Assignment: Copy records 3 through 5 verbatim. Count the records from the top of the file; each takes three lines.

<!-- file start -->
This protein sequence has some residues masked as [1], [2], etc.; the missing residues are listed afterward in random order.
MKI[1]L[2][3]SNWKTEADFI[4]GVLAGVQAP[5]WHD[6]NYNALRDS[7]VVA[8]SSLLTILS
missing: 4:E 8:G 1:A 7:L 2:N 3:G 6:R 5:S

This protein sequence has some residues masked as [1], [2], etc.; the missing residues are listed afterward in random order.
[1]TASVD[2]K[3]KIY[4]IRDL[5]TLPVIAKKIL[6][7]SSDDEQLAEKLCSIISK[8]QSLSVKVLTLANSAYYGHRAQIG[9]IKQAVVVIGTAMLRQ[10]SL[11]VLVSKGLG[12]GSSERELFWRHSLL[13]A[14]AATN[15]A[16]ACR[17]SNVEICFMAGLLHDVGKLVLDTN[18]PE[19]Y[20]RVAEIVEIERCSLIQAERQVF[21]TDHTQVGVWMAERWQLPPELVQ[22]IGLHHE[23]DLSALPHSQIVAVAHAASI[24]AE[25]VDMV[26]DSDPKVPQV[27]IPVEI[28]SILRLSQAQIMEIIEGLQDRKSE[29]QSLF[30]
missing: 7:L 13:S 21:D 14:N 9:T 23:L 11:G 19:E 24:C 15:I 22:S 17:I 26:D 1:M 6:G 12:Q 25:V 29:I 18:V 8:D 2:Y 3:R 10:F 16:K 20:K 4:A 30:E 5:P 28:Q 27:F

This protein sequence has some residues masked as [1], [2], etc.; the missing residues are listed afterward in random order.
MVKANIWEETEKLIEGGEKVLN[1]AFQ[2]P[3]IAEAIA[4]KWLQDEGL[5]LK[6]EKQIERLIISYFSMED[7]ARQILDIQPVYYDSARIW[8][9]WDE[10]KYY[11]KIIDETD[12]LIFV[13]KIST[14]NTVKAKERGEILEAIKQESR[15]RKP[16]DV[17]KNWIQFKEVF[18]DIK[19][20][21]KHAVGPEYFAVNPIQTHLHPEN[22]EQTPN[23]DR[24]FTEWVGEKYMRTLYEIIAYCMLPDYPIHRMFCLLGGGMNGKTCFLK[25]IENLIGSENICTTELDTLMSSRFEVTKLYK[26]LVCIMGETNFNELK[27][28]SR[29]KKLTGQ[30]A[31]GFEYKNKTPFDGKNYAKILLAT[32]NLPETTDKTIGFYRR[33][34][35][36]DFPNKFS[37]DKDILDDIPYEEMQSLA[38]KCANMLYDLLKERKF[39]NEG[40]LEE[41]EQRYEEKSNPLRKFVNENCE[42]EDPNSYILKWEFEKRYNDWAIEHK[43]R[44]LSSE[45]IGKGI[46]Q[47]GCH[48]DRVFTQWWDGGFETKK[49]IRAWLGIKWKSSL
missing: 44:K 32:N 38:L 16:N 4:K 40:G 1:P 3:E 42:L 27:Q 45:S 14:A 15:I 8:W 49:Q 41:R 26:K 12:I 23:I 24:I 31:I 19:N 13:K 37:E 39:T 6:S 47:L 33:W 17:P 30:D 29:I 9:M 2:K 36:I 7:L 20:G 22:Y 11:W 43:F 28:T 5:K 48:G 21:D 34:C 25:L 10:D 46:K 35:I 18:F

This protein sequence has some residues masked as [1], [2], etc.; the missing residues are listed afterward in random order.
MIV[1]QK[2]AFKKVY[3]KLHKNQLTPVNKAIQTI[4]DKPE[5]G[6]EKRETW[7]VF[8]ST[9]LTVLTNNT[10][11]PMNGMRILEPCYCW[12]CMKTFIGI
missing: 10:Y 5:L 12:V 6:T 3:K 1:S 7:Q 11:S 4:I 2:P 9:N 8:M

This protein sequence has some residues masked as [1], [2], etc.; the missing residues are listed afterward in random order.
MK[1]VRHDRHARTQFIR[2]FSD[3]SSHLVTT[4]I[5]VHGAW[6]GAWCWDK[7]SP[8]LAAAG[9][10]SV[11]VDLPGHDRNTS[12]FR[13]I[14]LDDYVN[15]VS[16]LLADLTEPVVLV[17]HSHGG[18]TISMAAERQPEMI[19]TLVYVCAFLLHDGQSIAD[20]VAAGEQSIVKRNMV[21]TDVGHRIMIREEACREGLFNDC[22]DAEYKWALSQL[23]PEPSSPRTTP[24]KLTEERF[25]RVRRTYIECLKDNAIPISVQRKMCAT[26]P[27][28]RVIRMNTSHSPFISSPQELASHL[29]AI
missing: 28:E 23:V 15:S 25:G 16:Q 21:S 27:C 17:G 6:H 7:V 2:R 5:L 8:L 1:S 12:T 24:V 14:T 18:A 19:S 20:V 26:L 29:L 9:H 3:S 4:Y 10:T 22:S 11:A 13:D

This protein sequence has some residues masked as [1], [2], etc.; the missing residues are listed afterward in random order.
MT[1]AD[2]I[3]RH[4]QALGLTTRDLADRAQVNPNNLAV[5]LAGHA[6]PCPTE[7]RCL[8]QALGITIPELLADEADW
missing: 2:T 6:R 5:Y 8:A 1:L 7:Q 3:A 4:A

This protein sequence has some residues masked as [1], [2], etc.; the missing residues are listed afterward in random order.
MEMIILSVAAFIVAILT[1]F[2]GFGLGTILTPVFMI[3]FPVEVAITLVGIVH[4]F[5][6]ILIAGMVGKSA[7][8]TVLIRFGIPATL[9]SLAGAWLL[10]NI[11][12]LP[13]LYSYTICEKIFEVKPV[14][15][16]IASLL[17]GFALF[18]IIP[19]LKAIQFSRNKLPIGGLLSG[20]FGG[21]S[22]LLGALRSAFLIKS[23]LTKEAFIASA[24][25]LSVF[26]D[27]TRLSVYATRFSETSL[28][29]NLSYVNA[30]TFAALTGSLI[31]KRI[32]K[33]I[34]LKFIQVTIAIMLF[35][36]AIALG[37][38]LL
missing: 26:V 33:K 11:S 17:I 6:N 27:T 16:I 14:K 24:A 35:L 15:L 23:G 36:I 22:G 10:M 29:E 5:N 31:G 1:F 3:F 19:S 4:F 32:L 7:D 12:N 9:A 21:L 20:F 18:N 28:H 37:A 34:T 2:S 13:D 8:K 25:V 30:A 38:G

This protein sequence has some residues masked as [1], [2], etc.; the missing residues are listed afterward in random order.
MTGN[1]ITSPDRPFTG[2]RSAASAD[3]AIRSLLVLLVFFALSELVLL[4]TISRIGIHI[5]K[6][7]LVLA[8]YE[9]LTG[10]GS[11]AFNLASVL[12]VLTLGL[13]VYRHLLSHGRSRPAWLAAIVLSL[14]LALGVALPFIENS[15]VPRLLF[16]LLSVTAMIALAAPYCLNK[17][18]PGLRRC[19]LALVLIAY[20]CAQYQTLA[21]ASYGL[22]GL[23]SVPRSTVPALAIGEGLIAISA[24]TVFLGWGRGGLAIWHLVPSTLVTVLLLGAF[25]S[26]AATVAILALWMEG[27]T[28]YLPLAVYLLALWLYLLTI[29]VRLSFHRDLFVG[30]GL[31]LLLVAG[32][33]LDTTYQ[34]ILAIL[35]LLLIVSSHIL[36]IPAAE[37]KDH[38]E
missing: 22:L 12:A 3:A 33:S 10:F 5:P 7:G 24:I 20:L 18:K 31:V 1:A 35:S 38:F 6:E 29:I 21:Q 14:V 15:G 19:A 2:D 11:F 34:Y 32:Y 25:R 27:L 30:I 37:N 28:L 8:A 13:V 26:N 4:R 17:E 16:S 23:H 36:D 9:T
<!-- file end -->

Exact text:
This protein sequence has some residues masked as [1], [2], etc.; the missing residues are listed afterward in random order.
MVKANIWEETEKLIEGGEKVLN[1]AFQ[2]P[3]IAEAIA[4]KWLQDEGL[5]LK[6]EKQIERLIISYFSMED[7]ARQILDIQPVYYDSARIW[8][9]WDE[10]KYY[11]KIIDETD[12]LIFV[13]KIST[14]NTVKAKERGEILEAIKQESR[15]RKP[16]DV[17]KNWIQFKEVF[18]DIK[19][20][21]KHAVGPEYFAVNPIQTHLHPEN[22]EQTPN[23]DR[24]FTEWVGEKYMRTLYEIIAYCMLPDYPIHRMFCLLGGGMNGKTCFLK[25]IENLIGSENICTTELDTLMSSRFEVTKLYK[26]LVCIMGETNFNELK[27][28]SR[29]KKLTGQ[30]A[31]GFEYKNKTPFDGKNYAKILLAT[32]NLPETTDKTIGFYRR[33][34][35][36]DFPNKFS[37]DKDILDDIPYEEMQSLA[38]KCANMLYDLLKERKF[39]NEG[40]LEE[41]EQRYEEKSNPLRKFVNENCE[42]EDPNSYILKWEFEKRYNDWAIEHK[43]R[44]LSSE[45]IGKGI[46]Q[47]GCH[48]DRVFTQWWDGGFETKK[49]IRAWLGIKWKSSL
missing: 44:K 32:N 38:L 16:N 4:K 40:G 1:P 3:E 42:L 27:Q 45:S 14:A 15:I 8:W 49:Q 41:R 26:K 12:I 23:I 24:I 31:I 19:N 13:K 37:E 39:T 6:S 47:L 33:W 17:P 30:D 29:I 9:M 2:K 36:I 7:L 20:G 22:Y 11:W 43:F 28:T 5:K 48:G 21:D 34:C 25:L 10:D 46:K 35:I 18:F

This protein sequence has some residues masked as [1], [2], etc.; the missing residues are listed afterward in random order.
MIV[1]QK[2]AFKKVY[3]KLHKNQLTPVNKAIQTI[4]DKPE[5]G[6]EKRETW[7]VF[8]ST[9]LTVLTNNT[10][11]PMNGMRILEPCYCW[12]CMKTFIGI
missing: 10:Y 5:L 12:V 6:T 3:K 1:S 7:Q 11:S 4:I 2:P 9:N 8:M

This protein sequence has some residues masked as [1], [2], etc.; the missing residues are listed afterward in random order.
MK[1]VRHDRHARTQFIR[2]FSD[3]SSHLVTT[4]I[5]VHGAW[6]GAWCWDK[7]SP[8]LAAAG[9][10]SV[11]VDLPGHDRNTS[12]FR[13]I[14]LDDYVN[15]VS[16]LLADLTEPVVLV[17]HSHGG[18]TISMAAERQPEMI[19]TLVYVCAFLLHDGQSIAD[20]VAAGEQSIVKRNMV[21]TDVGHRIMIREEACREGLFNDC[22]DAEYKWALSQL[23]PEPSSPRTTP[24]KLTEERF[25]RVRRTYIECLKDNAIPISVQRKMCAT[26]P[27][28]RVIRMNTSHSPFISSPQELASHL[29]AI
missing: 28:E 23:V 15:S 25:G 16:Q 21:S 27:C 17:G 6:H 7:V 2:R 5:L 8:L 1:S 12:T 24:V 14:T 18:A 19:S 20:V 26:L 29:L 9:H 3:S 4:Y 10:T 22:S 11:A 13:D